Shifting Discourses in Social Sciences: Nexus of Knowledge and Power

  •  Sivapalan Selvadurai    
  •  Er Ah Choy    
  •  Marlyna Maros    
  •  Kamarulnizam Abdullah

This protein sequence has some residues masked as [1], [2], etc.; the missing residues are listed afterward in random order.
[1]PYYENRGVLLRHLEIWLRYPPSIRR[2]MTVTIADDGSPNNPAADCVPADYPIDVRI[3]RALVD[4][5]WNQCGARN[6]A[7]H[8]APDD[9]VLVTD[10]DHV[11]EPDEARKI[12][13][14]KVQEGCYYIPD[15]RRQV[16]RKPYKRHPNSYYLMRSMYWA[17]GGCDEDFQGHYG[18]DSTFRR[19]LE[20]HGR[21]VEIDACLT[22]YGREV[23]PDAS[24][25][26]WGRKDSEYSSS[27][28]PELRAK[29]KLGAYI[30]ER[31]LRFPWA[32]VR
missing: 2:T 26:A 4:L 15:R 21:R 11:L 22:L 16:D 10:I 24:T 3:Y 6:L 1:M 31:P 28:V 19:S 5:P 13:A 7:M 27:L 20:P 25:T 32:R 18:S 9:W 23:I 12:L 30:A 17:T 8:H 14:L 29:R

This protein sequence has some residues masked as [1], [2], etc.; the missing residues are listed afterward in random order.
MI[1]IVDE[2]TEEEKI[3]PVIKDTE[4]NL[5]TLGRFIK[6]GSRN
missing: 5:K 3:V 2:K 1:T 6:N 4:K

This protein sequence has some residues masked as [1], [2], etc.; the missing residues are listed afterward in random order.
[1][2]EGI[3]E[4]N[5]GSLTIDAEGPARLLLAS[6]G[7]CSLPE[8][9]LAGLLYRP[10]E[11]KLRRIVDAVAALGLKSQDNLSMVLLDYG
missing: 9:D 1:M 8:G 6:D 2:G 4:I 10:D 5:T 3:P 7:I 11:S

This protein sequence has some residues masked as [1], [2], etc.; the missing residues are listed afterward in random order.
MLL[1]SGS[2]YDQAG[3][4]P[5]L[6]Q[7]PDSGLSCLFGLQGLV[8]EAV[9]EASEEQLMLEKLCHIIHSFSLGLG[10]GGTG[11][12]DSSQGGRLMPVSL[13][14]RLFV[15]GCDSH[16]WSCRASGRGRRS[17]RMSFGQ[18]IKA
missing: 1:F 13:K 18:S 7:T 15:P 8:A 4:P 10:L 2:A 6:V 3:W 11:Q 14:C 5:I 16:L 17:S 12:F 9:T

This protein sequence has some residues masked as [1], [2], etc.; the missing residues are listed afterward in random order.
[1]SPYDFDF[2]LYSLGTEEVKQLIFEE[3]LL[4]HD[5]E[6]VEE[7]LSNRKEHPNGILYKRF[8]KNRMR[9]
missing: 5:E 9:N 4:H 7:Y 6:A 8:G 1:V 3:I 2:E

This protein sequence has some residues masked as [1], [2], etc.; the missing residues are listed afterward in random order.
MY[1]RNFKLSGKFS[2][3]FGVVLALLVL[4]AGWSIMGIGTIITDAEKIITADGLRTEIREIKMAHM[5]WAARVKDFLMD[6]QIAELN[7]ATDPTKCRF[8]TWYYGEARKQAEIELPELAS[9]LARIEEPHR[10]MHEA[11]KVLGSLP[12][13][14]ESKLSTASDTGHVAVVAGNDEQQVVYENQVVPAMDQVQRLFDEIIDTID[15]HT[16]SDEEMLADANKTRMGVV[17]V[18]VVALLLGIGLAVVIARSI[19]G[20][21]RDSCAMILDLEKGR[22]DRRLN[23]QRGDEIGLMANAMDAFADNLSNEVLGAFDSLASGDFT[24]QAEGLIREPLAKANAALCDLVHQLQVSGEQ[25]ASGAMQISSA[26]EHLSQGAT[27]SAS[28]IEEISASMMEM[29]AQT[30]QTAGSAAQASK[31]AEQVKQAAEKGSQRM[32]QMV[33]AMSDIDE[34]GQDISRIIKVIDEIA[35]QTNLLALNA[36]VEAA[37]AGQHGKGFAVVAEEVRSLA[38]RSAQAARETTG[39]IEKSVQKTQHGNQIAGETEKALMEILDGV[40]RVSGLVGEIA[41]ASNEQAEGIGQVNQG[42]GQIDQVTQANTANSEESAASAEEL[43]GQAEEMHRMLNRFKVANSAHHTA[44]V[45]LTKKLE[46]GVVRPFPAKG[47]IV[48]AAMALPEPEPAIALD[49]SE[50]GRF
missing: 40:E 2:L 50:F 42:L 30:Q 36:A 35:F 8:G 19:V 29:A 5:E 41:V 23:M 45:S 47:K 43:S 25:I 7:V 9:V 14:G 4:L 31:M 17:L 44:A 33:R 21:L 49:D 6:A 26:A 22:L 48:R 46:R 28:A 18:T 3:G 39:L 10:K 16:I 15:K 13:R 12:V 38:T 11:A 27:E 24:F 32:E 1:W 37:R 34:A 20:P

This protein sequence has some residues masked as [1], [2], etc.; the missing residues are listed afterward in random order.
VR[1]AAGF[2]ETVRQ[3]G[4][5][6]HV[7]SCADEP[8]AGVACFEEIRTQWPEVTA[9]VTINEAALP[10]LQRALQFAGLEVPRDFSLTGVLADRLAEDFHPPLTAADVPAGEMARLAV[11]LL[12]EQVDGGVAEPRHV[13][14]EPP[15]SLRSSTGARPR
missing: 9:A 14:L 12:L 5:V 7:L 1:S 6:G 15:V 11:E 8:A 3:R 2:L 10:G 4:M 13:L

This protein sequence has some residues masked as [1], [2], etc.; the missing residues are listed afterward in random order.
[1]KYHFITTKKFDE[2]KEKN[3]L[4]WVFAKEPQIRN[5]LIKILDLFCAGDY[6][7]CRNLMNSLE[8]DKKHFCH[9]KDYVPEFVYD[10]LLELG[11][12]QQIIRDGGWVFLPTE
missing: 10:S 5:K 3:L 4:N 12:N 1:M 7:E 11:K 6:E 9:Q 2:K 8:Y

Developing societies have often relied on Western or Eurocentric knowledge as a consequence of colonization process, intellectual imperialism, as well as experiences of the forces of modernization and its dependencies, as well as globalization rhetoric. The basic premise of this article is that all civilizations have potential sources of social science theorizing. This article explicates the general development of social sciences discourses in the West and response from the developing societies in particular. Specifically the article attempts to elaborate on the impasse in social science as it relates to domination of Eurocentric knowledge and the marginalization of local knowledge. In framing this article, insights on captive mind by Alatas and the notion of modern power by Foucault are utilized. Our approach to power and knowledge involves a multi-scalar analysis of the functioning of power relations that impinged on the social science discipline as experienced in the developing societies. Contestations from within the Western realm as well as developing societies appear to provide a remedy to the contemporary situation, but somewhat at a slow pace and operating in the margins. The relevance of adapting to local context and the institutional capacity for self-empowerment in localizing knowledge is a necessary path that developing societies should take.

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